Vol. 9 No. 6 1942 - page 471

French, of picturesque Moorish scenes that made patches of rather
messy color. Still there was something about it I liked, and I was
glad it had remained the same.
And now Ellen was telling me about her girlhood. She had
been terribly homely, she said, and she had always had an awful
time at dances: she always knew that if a boy asked her to dance,
it was only because his mother had made him. "I was a sight," she
said. "I had crooked teeth and my head was too big for my body.
Even Mother was discouraged about me." She was certainly not
bad-looking now and she could never have been so homely as she
imagined; but she was short and did have rather a large square
head on a neck that was a little too small for it-physically, she
resembled the doctor-and I could see that, with her precocious
intelligence, she might not have been a belle at dances. But her
magnificent agate-green eyes must at any age have been arresting:
they seemed to concentrate the light of the intellect as a powerful
lens does the sun, and in this intellectual ·character they suggested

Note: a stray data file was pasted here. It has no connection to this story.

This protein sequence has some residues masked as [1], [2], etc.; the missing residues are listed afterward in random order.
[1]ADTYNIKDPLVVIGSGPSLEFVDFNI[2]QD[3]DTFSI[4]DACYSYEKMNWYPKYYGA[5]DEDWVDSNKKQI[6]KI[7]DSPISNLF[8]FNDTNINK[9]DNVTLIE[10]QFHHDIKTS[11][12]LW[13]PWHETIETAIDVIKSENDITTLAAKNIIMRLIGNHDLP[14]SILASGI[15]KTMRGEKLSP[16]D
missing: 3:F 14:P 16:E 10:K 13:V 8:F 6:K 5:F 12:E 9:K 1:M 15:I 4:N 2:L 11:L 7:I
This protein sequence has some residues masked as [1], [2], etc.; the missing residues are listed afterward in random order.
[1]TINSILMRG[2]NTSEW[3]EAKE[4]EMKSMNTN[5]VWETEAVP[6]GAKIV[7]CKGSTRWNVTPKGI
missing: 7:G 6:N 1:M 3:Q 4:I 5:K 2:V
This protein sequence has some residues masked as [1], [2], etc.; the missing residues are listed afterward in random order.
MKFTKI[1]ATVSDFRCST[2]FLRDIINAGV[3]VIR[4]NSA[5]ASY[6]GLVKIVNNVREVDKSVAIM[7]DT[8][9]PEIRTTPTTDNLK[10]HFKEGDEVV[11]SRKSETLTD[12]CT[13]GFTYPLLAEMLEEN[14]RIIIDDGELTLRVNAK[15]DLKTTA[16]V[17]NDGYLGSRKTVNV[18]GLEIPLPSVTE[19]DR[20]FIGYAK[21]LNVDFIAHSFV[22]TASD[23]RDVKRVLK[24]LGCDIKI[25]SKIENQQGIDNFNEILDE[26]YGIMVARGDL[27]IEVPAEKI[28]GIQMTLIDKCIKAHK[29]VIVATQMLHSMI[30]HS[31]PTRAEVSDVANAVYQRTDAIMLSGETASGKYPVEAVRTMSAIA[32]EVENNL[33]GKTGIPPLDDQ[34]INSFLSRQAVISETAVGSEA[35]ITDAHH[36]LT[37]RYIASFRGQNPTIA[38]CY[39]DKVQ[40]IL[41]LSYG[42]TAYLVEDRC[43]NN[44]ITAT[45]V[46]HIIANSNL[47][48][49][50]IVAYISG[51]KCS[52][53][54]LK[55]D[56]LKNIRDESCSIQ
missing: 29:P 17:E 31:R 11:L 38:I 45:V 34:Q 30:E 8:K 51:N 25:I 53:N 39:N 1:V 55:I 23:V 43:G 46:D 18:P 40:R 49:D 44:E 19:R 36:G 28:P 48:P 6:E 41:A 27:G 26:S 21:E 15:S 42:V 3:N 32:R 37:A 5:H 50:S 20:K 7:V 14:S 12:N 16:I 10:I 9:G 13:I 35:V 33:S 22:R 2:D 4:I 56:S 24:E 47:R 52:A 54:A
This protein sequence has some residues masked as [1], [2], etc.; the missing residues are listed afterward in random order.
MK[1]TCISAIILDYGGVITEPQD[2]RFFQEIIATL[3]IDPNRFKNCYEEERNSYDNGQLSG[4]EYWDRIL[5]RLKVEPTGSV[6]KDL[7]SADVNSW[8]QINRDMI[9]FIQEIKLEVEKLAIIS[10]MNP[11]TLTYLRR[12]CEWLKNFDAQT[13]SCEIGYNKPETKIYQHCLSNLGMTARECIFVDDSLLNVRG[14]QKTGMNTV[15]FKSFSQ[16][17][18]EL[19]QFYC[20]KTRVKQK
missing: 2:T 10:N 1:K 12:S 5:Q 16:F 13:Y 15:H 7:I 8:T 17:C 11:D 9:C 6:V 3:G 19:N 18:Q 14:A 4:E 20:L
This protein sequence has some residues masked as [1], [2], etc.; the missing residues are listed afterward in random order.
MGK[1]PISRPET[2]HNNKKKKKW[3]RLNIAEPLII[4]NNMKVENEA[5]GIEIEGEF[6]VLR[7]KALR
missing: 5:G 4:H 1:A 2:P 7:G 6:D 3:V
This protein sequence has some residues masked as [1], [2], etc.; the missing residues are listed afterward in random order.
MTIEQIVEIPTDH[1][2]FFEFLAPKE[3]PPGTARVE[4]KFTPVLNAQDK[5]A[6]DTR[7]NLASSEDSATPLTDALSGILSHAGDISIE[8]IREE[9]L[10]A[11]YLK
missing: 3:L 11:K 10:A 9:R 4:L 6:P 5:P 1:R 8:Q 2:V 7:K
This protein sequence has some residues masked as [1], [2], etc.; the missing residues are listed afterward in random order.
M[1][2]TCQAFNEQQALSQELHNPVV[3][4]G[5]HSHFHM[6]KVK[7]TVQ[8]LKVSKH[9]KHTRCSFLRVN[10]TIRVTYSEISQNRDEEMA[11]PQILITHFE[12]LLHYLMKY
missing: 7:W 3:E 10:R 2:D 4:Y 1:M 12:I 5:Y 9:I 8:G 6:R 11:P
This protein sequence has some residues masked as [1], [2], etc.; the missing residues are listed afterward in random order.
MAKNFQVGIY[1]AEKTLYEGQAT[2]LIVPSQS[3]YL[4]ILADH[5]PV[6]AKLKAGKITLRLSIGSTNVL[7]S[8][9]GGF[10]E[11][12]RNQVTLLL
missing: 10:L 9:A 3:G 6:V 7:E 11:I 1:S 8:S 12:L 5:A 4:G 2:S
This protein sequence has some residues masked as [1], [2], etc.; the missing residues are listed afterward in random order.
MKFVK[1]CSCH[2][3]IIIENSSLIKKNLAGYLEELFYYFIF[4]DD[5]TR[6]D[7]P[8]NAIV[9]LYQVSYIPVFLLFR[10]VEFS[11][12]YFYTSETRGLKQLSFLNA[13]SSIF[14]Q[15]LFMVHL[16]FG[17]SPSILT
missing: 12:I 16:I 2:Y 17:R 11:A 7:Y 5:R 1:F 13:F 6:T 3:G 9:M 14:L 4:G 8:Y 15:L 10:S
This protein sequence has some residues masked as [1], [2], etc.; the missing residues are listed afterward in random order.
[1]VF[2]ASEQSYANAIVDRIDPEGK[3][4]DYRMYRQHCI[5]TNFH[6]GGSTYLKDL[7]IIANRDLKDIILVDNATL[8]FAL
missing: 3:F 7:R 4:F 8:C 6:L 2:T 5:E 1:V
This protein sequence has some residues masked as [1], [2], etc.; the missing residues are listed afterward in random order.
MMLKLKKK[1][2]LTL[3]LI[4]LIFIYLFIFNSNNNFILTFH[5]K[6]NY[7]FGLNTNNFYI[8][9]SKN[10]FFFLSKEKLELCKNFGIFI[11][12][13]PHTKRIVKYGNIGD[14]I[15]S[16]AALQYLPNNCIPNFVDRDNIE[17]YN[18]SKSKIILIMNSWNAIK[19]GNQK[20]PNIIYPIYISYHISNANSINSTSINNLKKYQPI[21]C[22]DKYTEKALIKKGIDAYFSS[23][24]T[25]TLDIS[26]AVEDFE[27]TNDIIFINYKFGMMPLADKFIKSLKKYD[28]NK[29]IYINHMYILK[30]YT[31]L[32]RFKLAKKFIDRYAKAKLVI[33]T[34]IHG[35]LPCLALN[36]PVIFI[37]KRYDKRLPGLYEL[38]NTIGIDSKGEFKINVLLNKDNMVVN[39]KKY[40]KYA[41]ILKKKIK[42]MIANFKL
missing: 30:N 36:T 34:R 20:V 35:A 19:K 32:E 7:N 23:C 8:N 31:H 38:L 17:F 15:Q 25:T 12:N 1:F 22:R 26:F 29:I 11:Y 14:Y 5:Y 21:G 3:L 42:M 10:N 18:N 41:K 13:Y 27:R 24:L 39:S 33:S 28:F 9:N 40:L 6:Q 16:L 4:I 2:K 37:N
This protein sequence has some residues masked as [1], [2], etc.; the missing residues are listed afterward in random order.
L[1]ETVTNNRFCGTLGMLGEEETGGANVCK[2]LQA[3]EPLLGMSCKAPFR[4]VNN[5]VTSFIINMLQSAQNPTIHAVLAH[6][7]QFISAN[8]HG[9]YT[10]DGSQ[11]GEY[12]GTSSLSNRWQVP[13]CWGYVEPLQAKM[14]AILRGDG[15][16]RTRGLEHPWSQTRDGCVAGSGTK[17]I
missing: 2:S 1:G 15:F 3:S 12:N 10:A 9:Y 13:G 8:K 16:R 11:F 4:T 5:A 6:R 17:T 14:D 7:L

the eyes of a remarkable man; yet they were also extremely femi–
nine and responded to everything that met them as the eyes of men
seldom do. The rest of Ellen's face was neither so striking nor so
mobile: her mouth was small and her nose a little owl-like, and her
face with its square jawbones was too broad for them. But the
effect of her eyes was mesmeric.
She involved you in her concentration, and as she went on
describing her childhood, I was forced to see it all as she did. Her
parents should never have married, she said-though I tried to
point out that it was silly to imply that she should never have
existed. They had never had anything in common. Her father,
before his marriage, had been a man about town and a sportsman
-she showed me a photograph with a handsome mustache, hair
•amiably parted in the middle, and some kind of small chrysanthe–
mum in the buttonhole. He had done a great deal of drinking, and
they had belonged, in the first years of their marriage, to a rich
and rather fast set. He had had no intellectual or artistic tastes,
and for her mother, brought up by Dr. Bristead, this life must have
been deeply uncongenial, even, she thought, disgusting. Ellen's
father, a Wall Street man with a seat on the Stock Exchange, had
been ruined, the year before Ellen was born, by the crash of 1884;
and after that he had always done badly. They had gone to live
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